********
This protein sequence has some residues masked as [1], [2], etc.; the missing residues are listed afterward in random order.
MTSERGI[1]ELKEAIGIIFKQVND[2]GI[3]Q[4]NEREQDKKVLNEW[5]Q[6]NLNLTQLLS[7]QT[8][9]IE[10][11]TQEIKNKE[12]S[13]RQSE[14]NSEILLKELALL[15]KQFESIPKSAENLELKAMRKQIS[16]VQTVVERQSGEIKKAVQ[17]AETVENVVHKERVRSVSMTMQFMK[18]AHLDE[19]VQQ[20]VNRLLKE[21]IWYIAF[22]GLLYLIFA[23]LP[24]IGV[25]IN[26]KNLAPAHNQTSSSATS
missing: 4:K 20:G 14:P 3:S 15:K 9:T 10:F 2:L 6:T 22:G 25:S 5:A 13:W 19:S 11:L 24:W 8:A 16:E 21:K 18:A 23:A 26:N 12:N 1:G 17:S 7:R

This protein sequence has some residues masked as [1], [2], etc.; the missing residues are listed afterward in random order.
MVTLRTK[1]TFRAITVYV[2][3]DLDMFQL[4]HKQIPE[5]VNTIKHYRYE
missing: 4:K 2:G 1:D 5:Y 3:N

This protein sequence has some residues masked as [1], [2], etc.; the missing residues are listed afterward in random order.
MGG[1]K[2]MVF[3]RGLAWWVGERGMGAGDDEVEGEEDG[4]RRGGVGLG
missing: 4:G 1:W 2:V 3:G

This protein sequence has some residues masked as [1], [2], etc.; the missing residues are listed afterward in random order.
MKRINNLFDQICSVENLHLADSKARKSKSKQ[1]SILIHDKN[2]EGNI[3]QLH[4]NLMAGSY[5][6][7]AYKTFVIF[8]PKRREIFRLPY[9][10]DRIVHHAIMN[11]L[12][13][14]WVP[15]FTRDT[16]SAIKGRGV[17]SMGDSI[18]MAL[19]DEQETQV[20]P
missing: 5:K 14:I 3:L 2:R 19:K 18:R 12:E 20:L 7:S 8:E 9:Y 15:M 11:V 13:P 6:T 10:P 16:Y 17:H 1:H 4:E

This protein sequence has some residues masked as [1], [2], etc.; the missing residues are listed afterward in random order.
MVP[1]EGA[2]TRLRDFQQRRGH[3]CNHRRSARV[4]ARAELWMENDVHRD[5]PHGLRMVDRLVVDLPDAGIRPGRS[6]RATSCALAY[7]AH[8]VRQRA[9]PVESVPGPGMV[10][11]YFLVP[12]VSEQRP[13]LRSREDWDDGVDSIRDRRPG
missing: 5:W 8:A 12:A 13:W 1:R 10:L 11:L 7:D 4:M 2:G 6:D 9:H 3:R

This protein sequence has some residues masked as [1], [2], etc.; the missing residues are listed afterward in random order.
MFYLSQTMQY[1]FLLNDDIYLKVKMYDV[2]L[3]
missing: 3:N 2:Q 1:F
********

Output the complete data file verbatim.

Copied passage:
This protein sequence has some residues masked as [1], [2], etc.; the missing residues are listed afterward in random order.
MTSERGI[1]ELKEAIGIIFKQVND[2]GI[3]Q[4]NEREQDKKVLNEW[5]Q[6]NLNLTQLLS[7]QT[8][9]IE[10][11]TQEIKNKE[12]S[13]RQSE[14]NSEILLKELALL[15]KQFESIPKSAENLELKAMRKQIS[16]VQTVVERQSGEIKKAVQ[17]AETVENVVHKERVRSVSMTMQFMK[18]AHLDE[19]VQQ[20]VNRLLKE[21]IWYIAF[22]GLLYLIFA[23]LP[24]IGV[25]IN[26]KNLAPAHNQTSSSATS
missing: 4:K 20:G 14:P 3:S 15:K 9:T 10:F 2:L 6:T 22:G 25:S 5:A 13:W 19:S 11:L 24:W 8:A 16:E 21:K 18:A 23:A 26:N 12:N 1:G 17:S 7:R

This protein sequence has some residues masked as [1], [2], etc.; the missing residues are listed afterward in random order.
MVTLRTK[1]TFRAITVYV[2][3]DLDMFQL[4]HKQIPE[5]VNTIKHYRYE
missing: 4:K 2:G 1:D 5:Y 3:N

This protein sequence has some residues masked as [1], [2], etc.; the missing residues are listed afterward in random order.
MGG[1]K[2]MVF[3]RGLAWWVGERGMGAGDDEVEGEEDG[4]RRGGVGLG
missing: 4:G 1:W 2:V 3:G

This protein sequence has some residues masked as [1], [2], etc.; the missing residues are listed afterward in random order.
MKRINNLFDQICSVENLHLADSKARKSKSKQ[1]SILIHDKN[2]EGNI[3]QLH[4]NLMAGSY[5][6][7]AYKTFVIF[8]PKRREIFRLPY[9][10]DRIVHHAIMN[11]L[12][13][14]WVP[15]FTRDT[16]SAIKGRGV[17]SMGDSI[18]MAL[19]DEQETQV[20]P
missing: 5:K 14:I 3:L 2:R 19:K 18:R 12:E 20:L 7:S 8:E 9:Y 15:M 11:V 13:P 6:T 10:P 16:Y 17:H 1:H 4:E

This protein sequence has some residues masked as [1], [2], etc.; the missing residues are listed afterward in random order.
MVP[1]EGA[2]TRLRDFQQRRGH[3]CNHRRSARV[4]ARAELWMENDVHRD[5]PHGLRMVDRLVVDLPDAGIRPGRS[6]RATSCALAY[7]AH[8]VRQRA[9]PVESVPGPGMV[10][11]YFLVP[12]VSEQRP[13]LRSREDWDDGVDSIRDRRPG
missing: 5:W 8:A 12:A 13:W 1:R 10:L 11:L 7:D 4:M 2:G 6:D 9:H 3:R

This protein sequence has some residues masked as [1], [2], etc.; the missing residues are listed afterward in random order.
MFYLSQTMQY[1]FLLNDDIYLKVKMYDV[2]L[3]
missing: 3:N 2:Q 1:F